Urease immobilization on jackfruit membrane

Advantages of the present method over other existing methods are that both immobilizing support as well as the immobilizing technique is simple, natural, and easily available and there is no need of any other chemical like glutaraldehyde, for the binding of enzyme on the matrices. In this study, naturally occurring cross linkers of jackfruit membrane was employed for immobilizing of urease enzyme. In one previous report, it was described, that two dominant acids, malic acid and citric acid were naturally occurring in the jackfruit [23]. Both malic acid and citric acid have already been proven as very good crosslinkers for immobilization of enzyme [1,39]. Therefore, these naturally occurring cross-linkers, malic acid and citric acid present in the seed pouch membrane of jackfruit, might play a role in cross-linking the urease enzyme with the other biomolecules present in the membrane and thereby provided a better biocompatible microenvironment for immobilization and optimum functioning of enzyme activity.

Enzyme kinetic studies of urease immobilized on jackfruit membrane

Study was carried out for investigating the kinetics of enzymes after immobilization. Effect of varying urea concentration on the enzyme kinetics was also studied using urease immobilized on jackfruit membrane and compared with the free enzyme. Apparent Km values of free and immobilized enzyme were calculated from Lineweaver-Burk plot. Km of the immobilized urease was 13.8 mM which was lesser than the Km of free enzyme 39.24 mM. Decrease in Km indicate that the affinity of enzyme for substrate has increased to some extent after immobilization of urease on jackfruit membrane, which may be due to biocompatible microenvironment provided by this natural membrane.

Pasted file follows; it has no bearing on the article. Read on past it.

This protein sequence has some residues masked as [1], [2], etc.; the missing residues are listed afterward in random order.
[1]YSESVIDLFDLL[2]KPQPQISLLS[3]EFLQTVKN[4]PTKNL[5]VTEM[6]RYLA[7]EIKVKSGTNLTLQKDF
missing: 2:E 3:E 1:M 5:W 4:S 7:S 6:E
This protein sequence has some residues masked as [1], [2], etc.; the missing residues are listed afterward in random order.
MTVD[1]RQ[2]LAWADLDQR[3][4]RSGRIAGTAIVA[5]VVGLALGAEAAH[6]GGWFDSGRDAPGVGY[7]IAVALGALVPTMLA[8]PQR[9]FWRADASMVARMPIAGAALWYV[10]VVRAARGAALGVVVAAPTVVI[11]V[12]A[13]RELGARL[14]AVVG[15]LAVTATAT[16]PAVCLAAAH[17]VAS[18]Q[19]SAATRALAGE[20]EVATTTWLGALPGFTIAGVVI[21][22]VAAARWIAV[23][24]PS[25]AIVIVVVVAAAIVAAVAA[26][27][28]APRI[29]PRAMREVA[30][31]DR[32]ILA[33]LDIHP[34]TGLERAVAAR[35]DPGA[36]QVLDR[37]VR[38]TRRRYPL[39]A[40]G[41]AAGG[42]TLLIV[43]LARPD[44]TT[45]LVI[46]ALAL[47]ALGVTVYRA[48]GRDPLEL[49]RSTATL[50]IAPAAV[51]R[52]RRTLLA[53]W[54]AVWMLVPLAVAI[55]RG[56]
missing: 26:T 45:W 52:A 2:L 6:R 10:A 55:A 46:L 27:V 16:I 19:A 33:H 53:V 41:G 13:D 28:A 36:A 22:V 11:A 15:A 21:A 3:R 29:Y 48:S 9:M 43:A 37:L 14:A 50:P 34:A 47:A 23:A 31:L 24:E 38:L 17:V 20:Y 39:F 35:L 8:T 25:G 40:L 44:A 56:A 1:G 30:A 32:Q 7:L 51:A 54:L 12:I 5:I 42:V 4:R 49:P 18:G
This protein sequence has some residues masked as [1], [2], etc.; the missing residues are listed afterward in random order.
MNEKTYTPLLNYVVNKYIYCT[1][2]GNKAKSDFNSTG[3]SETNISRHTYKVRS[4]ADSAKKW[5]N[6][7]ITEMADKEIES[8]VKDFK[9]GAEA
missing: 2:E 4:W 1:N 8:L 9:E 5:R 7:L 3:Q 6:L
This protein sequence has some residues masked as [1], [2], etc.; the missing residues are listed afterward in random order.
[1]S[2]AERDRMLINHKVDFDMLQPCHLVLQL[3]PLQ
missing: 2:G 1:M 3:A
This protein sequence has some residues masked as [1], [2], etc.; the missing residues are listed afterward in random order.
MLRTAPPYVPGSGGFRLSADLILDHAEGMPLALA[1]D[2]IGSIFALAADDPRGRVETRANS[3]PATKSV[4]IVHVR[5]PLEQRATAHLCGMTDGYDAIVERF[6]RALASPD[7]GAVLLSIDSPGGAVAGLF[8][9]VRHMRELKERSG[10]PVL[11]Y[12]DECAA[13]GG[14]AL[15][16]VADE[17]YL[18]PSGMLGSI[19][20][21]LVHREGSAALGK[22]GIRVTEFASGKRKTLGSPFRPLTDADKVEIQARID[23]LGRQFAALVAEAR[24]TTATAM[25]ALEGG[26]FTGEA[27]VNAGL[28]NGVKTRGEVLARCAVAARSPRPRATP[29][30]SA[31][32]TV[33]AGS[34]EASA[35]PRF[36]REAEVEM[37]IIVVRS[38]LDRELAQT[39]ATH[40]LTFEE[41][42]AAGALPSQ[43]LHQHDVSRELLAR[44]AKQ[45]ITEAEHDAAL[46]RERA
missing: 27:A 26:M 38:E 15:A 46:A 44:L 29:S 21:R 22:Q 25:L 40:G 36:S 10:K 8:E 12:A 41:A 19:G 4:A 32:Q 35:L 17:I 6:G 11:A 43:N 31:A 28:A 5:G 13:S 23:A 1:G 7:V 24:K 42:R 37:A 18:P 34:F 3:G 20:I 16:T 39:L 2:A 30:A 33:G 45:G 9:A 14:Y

Characterization of urease immobilized jackfruit membrane by SEM

Structural morphology of immobilized membrane was also studied using SEM. Result showed that membrane consisted of elongated tubular cells as shown in Figure 1a at 1000X magnification. The main cell framework consists of microfibrillar cellulose and a variety of biopolymers and biomolecules, therefore it was considered for immobilization of enzyme for optimum enzyme activity. After urease immobilization on surface of jackfruit membrane, many smear like structures were observed on the surface morphology (Figure 1b). SEM micrographs indicated that changes in surface morphology could be related to the immobilization of enzyme on the membrane. Therefore, from this result it can be presumed that enzyme was successfully immobilized on the surface of the membrane.

biosensors-bioelectronics-sem-image-urease

Figure 1: SEM image of urease immobilized jackfruit membrane at 1000 and 10000X. (1a) Unimmobilized, (1b) Urease immobilized jackfruit membrane.

Characterization urease immobilized jackfruit membrane by FTIR